The last couple weeks have been spent working on prepping cupboards, painting cupboards, installing cupboards, installing counter on the bottom cupboards, putting cupboard doors on the top cupboards and now sorting through the boxes and stashes of craft items that I am going to be putting into those cupboards.
I think that by the time I get it all put back together and organized; I am going to be very ready to start crafting again instead of organizing crafting supplies.
There are some things I do like to work on at night as we just sit and watch TV. I do like to do crochet or knit projects. These projects only involve needles or hooks, the yarn and a pattern. It is a pretty tidy way to do crafts…..except when the ball of yarn rolls over the floor and tangles through stuff. Last month I spent evenings crocheting coat hangers. I should probably say crocheting coverings for wooden coat hangers.
I was fortunate to have a Grandma who crocheted and knitted and was incredibly thrifty. When my Grandma Boogerd was still living, and before she developed macular degeneration, she knitted and crocheted an unreal amount of hangers.
Every Christmas each grandchild and great-grandchild received a set as a gift. She and Grandpa had at least 20 grandkids and many many more great-grandkids. Those coat hangers were more colorful than Joseph’s coat. She used up every leftover scrap of yarn when she made them.
I really took a shine to those coat hangers; as they are wonderful for keeping clothes from slipping off the hangers. I have not yet started to make them every Christmas for my kids and grandkids…..I might have to consider that as a project!
I have made them as gifts for various occasions from playing bingo on Christmas Eve to birthdays. I have a sister who loves it when she gets a set. They are a great way to use up odds and ends of yarn when you don’t have quite enough for a large project.
If you would like to give them a try; here is the pattern I was taught by my Grandma.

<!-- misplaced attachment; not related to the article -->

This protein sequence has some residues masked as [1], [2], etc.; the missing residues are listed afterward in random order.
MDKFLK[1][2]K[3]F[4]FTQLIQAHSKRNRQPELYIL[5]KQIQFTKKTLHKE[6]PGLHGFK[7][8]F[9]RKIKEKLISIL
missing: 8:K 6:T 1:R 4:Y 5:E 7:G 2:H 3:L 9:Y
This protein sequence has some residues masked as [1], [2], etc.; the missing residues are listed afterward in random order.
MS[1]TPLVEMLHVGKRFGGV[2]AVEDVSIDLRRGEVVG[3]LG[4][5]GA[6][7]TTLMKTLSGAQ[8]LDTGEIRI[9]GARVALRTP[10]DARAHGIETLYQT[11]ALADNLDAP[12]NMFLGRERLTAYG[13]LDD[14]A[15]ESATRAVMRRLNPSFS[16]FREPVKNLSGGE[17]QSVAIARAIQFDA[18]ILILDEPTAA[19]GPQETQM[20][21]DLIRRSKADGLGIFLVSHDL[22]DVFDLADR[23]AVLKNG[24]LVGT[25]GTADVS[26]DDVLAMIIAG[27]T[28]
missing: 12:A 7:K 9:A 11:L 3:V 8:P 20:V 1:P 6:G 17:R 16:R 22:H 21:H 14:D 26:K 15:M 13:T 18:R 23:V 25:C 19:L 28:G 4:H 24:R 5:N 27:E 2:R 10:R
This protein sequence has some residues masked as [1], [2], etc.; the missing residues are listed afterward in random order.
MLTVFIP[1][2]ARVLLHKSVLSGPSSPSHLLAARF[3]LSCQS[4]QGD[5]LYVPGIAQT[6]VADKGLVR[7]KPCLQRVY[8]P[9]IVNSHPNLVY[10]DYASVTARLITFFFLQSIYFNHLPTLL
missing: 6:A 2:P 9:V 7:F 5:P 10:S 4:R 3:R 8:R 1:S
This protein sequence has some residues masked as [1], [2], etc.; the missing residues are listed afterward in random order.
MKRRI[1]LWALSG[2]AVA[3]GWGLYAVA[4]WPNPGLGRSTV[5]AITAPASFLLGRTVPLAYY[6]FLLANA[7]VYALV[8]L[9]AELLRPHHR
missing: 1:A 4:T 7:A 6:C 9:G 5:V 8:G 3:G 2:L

Crocheted Coat Hangers
Size F crochet hook
wooden coat hangers
any 4 ply yarn
Row 1: 5dc in 4th ch from hook.
*Skip 3 ch, sc in next ch, skip 3 ch, 6dc in next ch.
Repeat from * ending with sc in last ch.
You will have made 10 half shells.
Row 2: Turn * 6dc in bottom of half shell, sc in bottom of sc.
Repeat from * to end of row.
You will have made 10 full shells.
For each hangar you will need to make two of these.
I use a contrasting color for crocheting both sides together.
Put both sides together with right sides facing out.
With contrasting yarn color, sc in each stitch, starting in center where the hook of the hangar will be.
Once you have sc half of the “top” portion and all along bottom edge, insert hanger and finish sc around to hook of hanger.
I like to leave a long tail of the contrast color. I cut two more pieces of yarn and tie a bow around the hook of the hanger to finish off. Weave in any loose ends that might still be hanging around.
My Grandma used to make pom poms to tie at the base of the hook ;but I have never mastered that art so I stick with an easy bow.
Grandma always made these scalloped ones for the girls and she knitted very plain ones for the guys. I usually just make all scalloped ones as my husband really does not care what his clothes hang on.
I do enjoy making these hangers. I love using them in my closet but I also love the link it gives me back to my Grandma. I can still see her sitting in the nursing home with yarn strewn all over her bed. She was choosing which colors to make for specific people.
She felt so bad when her eyesight became too poor and it became too difficult to keep making them. That was the year I learned to crochet coat hangers; as I finished the Christmas hangers for her.
Maybe someday I will have a granddaughter who decides she wants to try doing some of the things this Chicken Grandma did. I think that would be a very fine thing.
― Philip Carr-Gomm